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Mixed reactions to arrest

mumbai Updated: Nov 26, 2011 02:09 IST
HT Correspondent
HT Correspondent
Hindustan Times
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The arrest of crime journalist Jigna Vora in connection with the murder of senior journalist J Dey drew mixed reactions from her colleagues in the media and from former police officers she is likely to have interacted with as a reporter.

Former Mumbai police commissioner MN Singh said he wasn’t too surprised that a journalist’s name had cropped up during the probe.

“There have been cases where journalists were found having close links with the underworld. But this is very rare,” he said.

Singh pointed out that the organised crime syndicate thrives by penetrating every possible institution and profession. “But a woman journalist working for a gangster and that too against her fellow journalist is sad,” he added.

Ram Pawar, senior journalist and former president of Crime Reporters’ Association, reminded journalists that they have to be mindful of the extent to which they would go to develop contacts and sources.

“It is necessary that crime reporters should not involve themselves personally with their sources, especially when these sources are from the underworld,” Pawar said.

While adding that Vora’s arrest has come as a shock to the media, Pawar said that reporters associating themselves with dubious sources tarnish the integrity of the media.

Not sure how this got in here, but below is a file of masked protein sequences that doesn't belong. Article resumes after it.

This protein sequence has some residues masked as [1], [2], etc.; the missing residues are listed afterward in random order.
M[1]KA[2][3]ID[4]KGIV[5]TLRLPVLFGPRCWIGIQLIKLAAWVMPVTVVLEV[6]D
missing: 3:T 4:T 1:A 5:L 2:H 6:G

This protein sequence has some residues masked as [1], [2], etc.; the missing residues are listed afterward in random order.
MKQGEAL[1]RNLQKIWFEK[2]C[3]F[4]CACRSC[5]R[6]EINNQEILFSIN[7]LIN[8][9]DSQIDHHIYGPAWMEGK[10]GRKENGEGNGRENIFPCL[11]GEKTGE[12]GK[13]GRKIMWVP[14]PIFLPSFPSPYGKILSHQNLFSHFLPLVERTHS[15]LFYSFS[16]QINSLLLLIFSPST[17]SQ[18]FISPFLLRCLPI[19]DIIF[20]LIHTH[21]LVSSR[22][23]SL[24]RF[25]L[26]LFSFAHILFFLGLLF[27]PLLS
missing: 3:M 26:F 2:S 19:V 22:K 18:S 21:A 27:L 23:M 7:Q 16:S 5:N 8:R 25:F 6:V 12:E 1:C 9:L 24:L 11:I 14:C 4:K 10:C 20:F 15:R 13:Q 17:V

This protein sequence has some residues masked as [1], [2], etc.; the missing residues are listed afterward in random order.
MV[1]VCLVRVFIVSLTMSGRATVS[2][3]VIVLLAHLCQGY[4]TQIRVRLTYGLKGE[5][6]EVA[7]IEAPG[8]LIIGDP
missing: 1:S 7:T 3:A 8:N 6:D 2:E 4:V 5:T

Vora did receive support from some of her colleagues who asked the police to release details of the evidence against her.

“If Chhota Rajan wants a dossier on anyone, he could have got it from his vast network of foot soldiers in Mumbai,” said senior journalist S Balakrishnan. “It is difficult to believe that Jigna would have agreed to be a part of the conspiracy to kill a fellow journalist.”

Balakrishnan said that it remained to be seen if the journalist had been set up.

Echoing Balakrishnan’s argument, senior journalist Jatin Desai said that police should release evidence that shows Vora passed information about J Dey.

Lawyer and former IPS officer YP Singh said that proving Vora’s intent was likely to be crucial.

“The evidence has not been made public. In such cases, the intention is very important. The crux of the investigation will be whether the information was passed on with intention and knowledge,” he said. This would have to be proved with a strong investigation, he added.

Balakrishnan demanded that the investigation be handed over to the CBI given the international dimensions to the case.